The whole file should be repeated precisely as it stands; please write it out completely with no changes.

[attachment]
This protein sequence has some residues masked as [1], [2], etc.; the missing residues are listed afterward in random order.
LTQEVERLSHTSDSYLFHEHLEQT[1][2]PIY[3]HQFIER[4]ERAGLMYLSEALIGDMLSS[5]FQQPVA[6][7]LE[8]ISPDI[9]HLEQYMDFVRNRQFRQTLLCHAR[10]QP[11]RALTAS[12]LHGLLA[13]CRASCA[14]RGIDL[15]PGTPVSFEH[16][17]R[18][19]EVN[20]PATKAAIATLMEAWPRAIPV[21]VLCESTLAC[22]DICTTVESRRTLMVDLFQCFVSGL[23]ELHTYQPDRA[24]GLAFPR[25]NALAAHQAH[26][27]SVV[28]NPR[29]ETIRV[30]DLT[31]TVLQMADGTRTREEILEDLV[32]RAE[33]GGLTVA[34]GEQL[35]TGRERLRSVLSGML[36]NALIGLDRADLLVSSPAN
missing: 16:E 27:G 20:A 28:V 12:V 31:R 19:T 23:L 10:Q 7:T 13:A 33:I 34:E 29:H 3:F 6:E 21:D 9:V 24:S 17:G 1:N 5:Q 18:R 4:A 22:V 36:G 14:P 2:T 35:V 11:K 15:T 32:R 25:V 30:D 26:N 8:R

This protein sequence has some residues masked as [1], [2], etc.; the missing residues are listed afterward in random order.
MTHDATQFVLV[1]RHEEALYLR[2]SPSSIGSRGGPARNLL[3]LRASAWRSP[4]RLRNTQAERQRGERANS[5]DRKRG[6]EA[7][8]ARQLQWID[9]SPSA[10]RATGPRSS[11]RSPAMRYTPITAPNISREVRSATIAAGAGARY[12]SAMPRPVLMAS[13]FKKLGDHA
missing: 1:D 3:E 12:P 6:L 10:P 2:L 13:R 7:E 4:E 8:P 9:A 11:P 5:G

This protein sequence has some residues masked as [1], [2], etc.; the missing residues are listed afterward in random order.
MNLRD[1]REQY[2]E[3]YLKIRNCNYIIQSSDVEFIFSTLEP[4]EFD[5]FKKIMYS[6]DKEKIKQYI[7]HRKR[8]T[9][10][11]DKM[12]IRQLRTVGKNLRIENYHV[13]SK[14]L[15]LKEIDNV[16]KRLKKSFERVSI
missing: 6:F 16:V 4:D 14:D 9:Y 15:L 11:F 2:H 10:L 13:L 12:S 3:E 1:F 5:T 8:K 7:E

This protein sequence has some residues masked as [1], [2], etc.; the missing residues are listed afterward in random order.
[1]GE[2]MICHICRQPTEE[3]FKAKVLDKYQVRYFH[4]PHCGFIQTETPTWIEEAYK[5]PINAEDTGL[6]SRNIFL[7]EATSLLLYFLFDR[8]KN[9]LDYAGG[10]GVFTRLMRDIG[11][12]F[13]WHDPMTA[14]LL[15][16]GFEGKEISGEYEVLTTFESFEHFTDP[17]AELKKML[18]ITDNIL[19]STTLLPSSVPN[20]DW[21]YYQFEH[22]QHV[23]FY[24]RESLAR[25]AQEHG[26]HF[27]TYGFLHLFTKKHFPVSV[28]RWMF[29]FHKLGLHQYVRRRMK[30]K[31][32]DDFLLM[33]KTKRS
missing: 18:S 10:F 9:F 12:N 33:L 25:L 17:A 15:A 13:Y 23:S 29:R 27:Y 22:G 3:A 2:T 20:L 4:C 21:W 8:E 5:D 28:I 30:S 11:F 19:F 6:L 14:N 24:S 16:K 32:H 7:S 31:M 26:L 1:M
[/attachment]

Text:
This protein sequence has some residues masked as [1], [2], etc.; the missing residues are listed afterward in random order.
LTQEVERLSHTSDSYLFHEHLEQT[1][2]PIY[3]HQFIER[4]ERAGLMYLSEALIGDMLSS[5]FQQPVA[6][7]LE[8]ISPDI[9]HLEQYMDFVRNRQFRQTLLCHAR[10]QP[11]RALTAS[12]LHGLLA[13]CRASCA[14]RGIDL[15]PGTPVSFEH[16][17]R[18][19]EVN[20]PATKAAIATLMEAWPRAIPV[21]VLCESTLAC[22]DICTTVESRRTLMVDLFQCFVSGL[23]ELHTYQPDRA[24]GLAFPR[25]NALAAHQAH[26][27]SVV[28]NPR[29]ETIRV[30]DLT[31]TVLQMADGTRTREEILEDLV[32]RAE[33]GGLTVA[34]GEQL[35]TGRERLRSVLSGML[36]NALIGLDRADLLVSSPAN
missing: 16:E 27:G 20:A 28:V 12:V 31:R 19:T 23:L 10:Q 7:T 13:A 33:I 34:E 29:H 3:F 6:E 21:D 9:V 24:S 17:G 1:N 5:Q 18:R 4:A 22:V 36:G 14:P 2:T 35:V 11:K 15:T 32:R 25:V 30:D 26:N 8:R

This protein sequence has some residues masked as [1], [2], etc.; the missing residues are listed afterward in random order.
MTHDATQFVLV[1]RHEEALYLR[2]SPSSIGSRGGPARNLL[3]LRASAWRSP[4]RLRNTQAERQRGERANS[5]DRKRG[6]EA[7][8]ARQLQWID[9]SPSA[10]RATGPRSS[11]RSPAMRYTPITAPNISREVRSATIAAGAGARY[12]SAMPRPVLMAS[13]FKKLGDHA
missing: 1:D 3:E 12:P 6:L 10:P 2:L 13:R 7:E 4:E 8:P 9:A 11:P 5:G

This protein sequence has some residues masked as [1], [2], etc.; the missing residues are listed afterward in random order.
MNLRD[1]REQY[2]E[3]YLKIRNCNYIIQSSDVEFIFSTLEP[4]EFD[5]FKKIMYS[6]DKEKIKQYI[7]HRKR[8]T[9][10][11]DKM[12]IRQLRTVGKNLRIENYHV[13]SK[14]L[15]LKEIDNV[16]KRLKKSFERVSI
missing: 6:F 16:V 4:D 14:D 9:Y 15:L 11:F 2:H 10:L 13:L 12:S 3:E 1:F 5:T 8:K 7:E

This protein sequence has some residues masked as [1], [2], etc.; the missing residues are listed afterward in random order.
[1]GE[2]MICHICRQPTEE[3]FKAKVLDKYQVRYFH[4]PHCGFIQTETPTWIEEAYK[5]PINAEDTGL[6]SRNIFL[7]EATSLLLYFLFDR[8]KN[9]LDYAGG[10]GVFTRLMRDIG[11][12]F[13]WHDPMTA[14]LL[15][16]GFEGKEISGEYEVLTTFESFEHFTDP[17]AELKKML[18]ITDNIL[19]STTLLPSSVPN[20]DW[21]YYQFEH[22]QHV[23]FY[24]RESLAR[25]AQEHG[26]HF[27]TYGFLHLFTKKHFPVSV[28]RWMF[29]FHKLGLHQYVRRRMK[30]K[31][32]DDFLLM[33]KTKRS
missing: 18:S 10:F 9:F 12:N 33:L 25:L 17:A 15:A 13:Y 23:S 29:R 27:Y 22:G 3:A 2:T 20:L 4:C 21:W 8:E 5:D 28:I 30:S 11:F 19:F 6:L 14:N 24:S 16:K 32:H 7:S 31:M 26:L 1:M